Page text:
Crypto exchange FTX has launched a marketplace for trading non-fungible tokens (NFTs).
A number of NFTs are already listed on the marketplace, which is hosted on both the main FTX exchange and the FTX.US exchange websites.
NFTs are unique digital tokens tied to digital content. They are based on blockchain technology, which proves their authenticity and ownership.
One of the NFTs on the new FTX marketplace is "SBF Lunch," which is redeemable for an in-person lunch or 30-minute Zoom call with FTX CEO Sam Bankman-Fried. The highest bid for the NFT at the time of writing is $100,000. The bidding for the NFT closes on June 17.
Other NFTs available on the marketplace include FTX and FTX.US branded caps, hoodies, t-shirts, and socks. A number of third-parties have also listed NFTs.
These tokens appear to be based on Solana and Ethereum. Block explorers for both platforms are available to view on the platform.
Users of the marketplace will be able to buy, sell, and hold NFTs. They will also "soon" be able to withdraw the tokens to their personal wallets, according to a statement on FTX's website. FTX will charge a 5% fee to both buyers and sellers of NFTs.
FTX is the latest crypto exchange to enter the NFTs space. In April, crypto exchange Binance said it would launch an NFT marketplace in June. Last week, Binance-owned Indian crypto exchange WazirX and South Korea's Korbit crypto exchange also launched NFT platforms.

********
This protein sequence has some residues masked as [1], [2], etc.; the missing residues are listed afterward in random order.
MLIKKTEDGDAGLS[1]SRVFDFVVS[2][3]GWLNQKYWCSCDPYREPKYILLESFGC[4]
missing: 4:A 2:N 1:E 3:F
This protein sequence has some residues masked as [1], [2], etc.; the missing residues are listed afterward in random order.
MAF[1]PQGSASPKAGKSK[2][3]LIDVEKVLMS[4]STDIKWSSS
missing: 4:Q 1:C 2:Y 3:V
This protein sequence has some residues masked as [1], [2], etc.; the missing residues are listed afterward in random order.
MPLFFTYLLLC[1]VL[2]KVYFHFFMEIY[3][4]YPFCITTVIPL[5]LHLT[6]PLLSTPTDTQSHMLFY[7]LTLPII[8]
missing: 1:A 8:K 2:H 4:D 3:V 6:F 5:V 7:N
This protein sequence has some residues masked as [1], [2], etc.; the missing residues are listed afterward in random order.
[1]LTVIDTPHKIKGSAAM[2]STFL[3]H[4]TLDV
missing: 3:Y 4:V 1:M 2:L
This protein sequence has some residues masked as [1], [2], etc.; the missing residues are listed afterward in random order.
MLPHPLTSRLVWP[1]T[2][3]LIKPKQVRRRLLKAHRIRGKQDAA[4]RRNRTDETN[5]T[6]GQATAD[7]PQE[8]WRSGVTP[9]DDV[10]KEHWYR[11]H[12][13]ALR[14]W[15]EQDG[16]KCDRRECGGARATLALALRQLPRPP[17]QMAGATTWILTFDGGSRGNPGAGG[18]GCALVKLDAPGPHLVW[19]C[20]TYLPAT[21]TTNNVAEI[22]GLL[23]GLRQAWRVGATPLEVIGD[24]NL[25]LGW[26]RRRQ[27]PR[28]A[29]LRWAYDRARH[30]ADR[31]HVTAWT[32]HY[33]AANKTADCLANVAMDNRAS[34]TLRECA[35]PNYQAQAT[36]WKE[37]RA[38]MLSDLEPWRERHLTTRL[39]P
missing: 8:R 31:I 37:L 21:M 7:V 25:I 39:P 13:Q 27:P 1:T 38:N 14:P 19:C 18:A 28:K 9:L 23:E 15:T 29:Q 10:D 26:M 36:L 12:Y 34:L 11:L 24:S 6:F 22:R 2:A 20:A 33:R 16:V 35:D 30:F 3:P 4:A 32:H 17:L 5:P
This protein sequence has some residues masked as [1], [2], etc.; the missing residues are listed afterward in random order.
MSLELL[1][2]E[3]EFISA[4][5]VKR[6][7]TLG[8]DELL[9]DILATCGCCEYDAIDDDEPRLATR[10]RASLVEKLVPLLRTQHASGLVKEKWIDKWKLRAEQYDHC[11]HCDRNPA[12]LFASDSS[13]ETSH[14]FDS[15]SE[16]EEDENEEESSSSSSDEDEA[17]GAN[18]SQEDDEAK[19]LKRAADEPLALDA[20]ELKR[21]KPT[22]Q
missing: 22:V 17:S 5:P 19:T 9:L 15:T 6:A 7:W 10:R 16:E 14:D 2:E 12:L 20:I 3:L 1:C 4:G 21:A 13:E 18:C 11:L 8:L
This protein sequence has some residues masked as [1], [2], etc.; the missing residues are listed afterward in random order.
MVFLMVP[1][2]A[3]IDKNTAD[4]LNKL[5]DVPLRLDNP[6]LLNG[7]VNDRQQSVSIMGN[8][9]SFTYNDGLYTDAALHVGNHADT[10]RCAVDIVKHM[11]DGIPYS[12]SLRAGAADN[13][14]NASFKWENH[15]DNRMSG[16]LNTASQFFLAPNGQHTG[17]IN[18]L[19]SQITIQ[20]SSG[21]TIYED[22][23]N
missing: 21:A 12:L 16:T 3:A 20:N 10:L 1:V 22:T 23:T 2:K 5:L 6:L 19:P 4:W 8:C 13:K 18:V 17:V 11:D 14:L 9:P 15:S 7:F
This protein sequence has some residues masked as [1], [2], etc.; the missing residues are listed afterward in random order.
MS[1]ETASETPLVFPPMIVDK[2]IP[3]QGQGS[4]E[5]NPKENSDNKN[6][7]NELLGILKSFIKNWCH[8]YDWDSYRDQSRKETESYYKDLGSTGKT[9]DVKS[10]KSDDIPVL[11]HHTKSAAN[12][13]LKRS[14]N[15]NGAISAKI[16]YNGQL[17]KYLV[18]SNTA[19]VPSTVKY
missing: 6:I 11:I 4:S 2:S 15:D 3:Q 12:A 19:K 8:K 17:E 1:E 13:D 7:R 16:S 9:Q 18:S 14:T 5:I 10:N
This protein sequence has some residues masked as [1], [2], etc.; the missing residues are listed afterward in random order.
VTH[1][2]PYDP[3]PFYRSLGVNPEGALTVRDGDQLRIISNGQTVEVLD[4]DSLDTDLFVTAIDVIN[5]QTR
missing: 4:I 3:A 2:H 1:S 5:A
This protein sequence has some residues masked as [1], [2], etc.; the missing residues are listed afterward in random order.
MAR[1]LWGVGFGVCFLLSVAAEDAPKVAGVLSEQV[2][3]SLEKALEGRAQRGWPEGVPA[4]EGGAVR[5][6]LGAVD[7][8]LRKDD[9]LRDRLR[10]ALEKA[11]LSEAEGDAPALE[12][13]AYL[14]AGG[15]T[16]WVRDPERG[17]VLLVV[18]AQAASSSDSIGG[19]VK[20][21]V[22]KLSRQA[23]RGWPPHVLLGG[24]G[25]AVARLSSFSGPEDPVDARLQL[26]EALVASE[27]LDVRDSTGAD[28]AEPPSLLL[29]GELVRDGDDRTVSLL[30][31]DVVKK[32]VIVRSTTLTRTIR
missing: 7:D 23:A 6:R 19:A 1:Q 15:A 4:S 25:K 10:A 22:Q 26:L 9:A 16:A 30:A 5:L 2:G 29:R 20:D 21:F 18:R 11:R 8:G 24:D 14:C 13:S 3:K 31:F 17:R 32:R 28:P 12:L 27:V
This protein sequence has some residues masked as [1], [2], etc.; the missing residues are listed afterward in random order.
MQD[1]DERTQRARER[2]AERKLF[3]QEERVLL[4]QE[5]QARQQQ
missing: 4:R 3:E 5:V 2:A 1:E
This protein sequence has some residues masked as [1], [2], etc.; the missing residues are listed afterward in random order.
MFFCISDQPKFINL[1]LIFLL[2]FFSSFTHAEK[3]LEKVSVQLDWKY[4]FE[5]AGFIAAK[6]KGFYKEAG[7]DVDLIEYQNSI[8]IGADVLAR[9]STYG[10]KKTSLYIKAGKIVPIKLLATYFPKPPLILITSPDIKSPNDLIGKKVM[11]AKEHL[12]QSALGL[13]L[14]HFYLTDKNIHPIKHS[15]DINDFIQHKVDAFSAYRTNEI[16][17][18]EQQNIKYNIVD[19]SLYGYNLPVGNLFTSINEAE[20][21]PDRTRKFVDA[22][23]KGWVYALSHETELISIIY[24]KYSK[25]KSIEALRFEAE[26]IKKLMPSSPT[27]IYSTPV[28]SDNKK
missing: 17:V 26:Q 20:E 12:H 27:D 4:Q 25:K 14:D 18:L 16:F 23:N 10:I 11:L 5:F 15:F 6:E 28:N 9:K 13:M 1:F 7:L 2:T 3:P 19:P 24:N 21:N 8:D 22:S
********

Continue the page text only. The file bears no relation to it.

NFTs made global headlines when MetaKovan (also known as Vignesh Sundaresan) paid $69.3 million for an NFT created by the digital artist Beeple. The purchase came via an auction hosted by the centuries-old auction house Christie's in March. Since then, many well-known artists, content creators, and brands have joined the NFT bandwagon.
In recent weeks, however, the NFT activity has declined. Weekly NFT trading volumes, weekly users, as well as transactions of NFT platforms are all down, according to The Block Research.
Disclaimer: The former CEO and majority shareholder of The Block has disclosed a series of loans from former FTX and Alameda founder Sam Bankman-Fried.
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